As the UK’s Brexit crisis continues to keep the world on tenterhooks, we are working closely with vessel owners and operators in the shipping and offshore industries, to help minimise the financial risks associated with fuel price fluctuations.
In these times of deep political and economic uncertainty, the company has seen an increase in enquiries about its price risk management service, which stabilises fuel costs and helps with budgetary planning.
Adam Russell, the company’s Trading and Hedging Manager, said: “As traders, physical suppliers and purchasers, we have become accustomed to volatile fuel prices over the last few years, so the uncertainty of the current situation is almost business as usual. We are helping more and more of our clients to develop a hedging strategy, which replaces a risk-laden and uncertain future with a more certain outcome. Our advice to ship owners and operators is: Don’t gamble on the markets at this time, make sure your hedges are in place, continue to trade responsibly and don’t take unnecessary risks. This becomes even more important when trading in sterling.”
The price of oil, and therefore the price of marine gas oil, rises and falls on a daily basis as a result of the large number of political, economic and environmental events unfolding around the world all the time. Bunker fuel represents a significant proportion of the cost of running a vessel, and a rising market can impact heavily on operational costs. There are several hedging tools offered by the Geos Group (Sea Bunkering) that can help to mitigate these risks, including:
The swap contract, or ‘fixed price paper’, fixes the price of a volume of fuel to be delivered in the future. The buyer and seller agree an index price (which changes), usually based on figures from Platts – a provider of reliable benchmark price assessments in energy markets. When the index price moves above the agreed fixed price, the seller pays the buyer the difference; when the index price moves below the agreed fixed price, the buyer pays the seller the difference. This helps to flatten out price fluctuations over time.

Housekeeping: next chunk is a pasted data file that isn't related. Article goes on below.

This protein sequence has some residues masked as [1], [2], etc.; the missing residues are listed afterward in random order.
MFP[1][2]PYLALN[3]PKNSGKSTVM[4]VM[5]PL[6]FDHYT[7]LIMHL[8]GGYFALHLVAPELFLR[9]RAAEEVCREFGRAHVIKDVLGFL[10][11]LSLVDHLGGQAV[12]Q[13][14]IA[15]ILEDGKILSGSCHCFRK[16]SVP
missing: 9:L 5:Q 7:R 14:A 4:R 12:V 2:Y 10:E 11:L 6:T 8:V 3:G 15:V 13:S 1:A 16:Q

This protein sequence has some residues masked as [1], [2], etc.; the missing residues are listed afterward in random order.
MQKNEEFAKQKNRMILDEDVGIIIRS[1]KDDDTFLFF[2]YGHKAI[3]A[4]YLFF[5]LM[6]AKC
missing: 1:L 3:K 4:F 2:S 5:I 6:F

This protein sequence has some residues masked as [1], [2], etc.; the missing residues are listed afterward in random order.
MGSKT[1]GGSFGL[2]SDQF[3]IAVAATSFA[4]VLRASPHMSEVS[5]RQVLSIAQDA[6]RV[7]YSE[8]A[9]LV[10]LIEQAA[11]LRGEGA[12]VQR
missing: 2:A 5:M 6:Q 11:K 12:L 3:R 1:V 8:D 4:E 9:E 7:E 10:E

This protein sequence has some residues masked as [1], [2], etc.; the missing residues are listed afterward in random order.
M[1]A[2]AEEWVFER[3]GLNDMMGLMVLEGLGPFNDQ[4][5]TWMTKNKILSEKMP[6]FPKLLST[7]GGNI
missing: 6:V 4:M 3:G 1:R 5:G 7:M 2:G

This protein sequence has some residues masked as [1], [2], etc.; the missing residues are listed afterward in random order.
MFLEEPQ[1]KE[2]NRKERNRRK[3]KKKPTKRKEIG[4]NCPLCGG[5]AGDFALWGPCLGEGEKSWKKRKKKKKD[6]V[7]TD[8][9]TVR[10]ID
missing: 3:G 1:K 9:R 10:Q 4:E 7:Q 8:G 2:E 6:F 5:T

The cap protects the buyer from rising prices, whilst enabling him/her to take advantage of falling prices. As with a swap, a fixed price and an index price are agreed upon. When the index price moves above the agreed fixed price, the seller pays the buyer the difference. However, if the index goes below the agreed fixed price, there is no payment due from buyer to seller. The fixed price therefore protects the buyer from rising prices, but allows him/her to benefit from price reductions. Buyers are required to pay an up-front premium for this service, which varies according to contract length, volume, price and market conditions.
The collar keeps the bunker costs within an agreed range. A maximum price (cap) and minimum price (floor) are agreed. When the index price moves above the cap, the seller pays the buyer the difference; when the index price is below the floor, the buyer pays the seller the difference; when the index price is in between the cap and floor, so within the collar, no payments are made. There is no up-front premium payment for this service, and the best part is that the buyer only pays for protection when he/she can best afford it (when prices are low and below the floor).
THE SWAP OPTION (SWAPTION)
Here, the buyer of a cap has an option, but not an obligation, to buy a swap. So, if the market ends up above the swap price level, the buyer will exercise the right to enter the swap contract. There is an up-front premium to be paid for this service, which acts as a kind of insurance policy to the buyer.
Although there is still some risk involved, and possibly an additional cost, a hedging strategy that is carefully structured to suit a ship owner or operator’s requirements can significantly protect them against the financial risks presented by a highly volatile fuel market.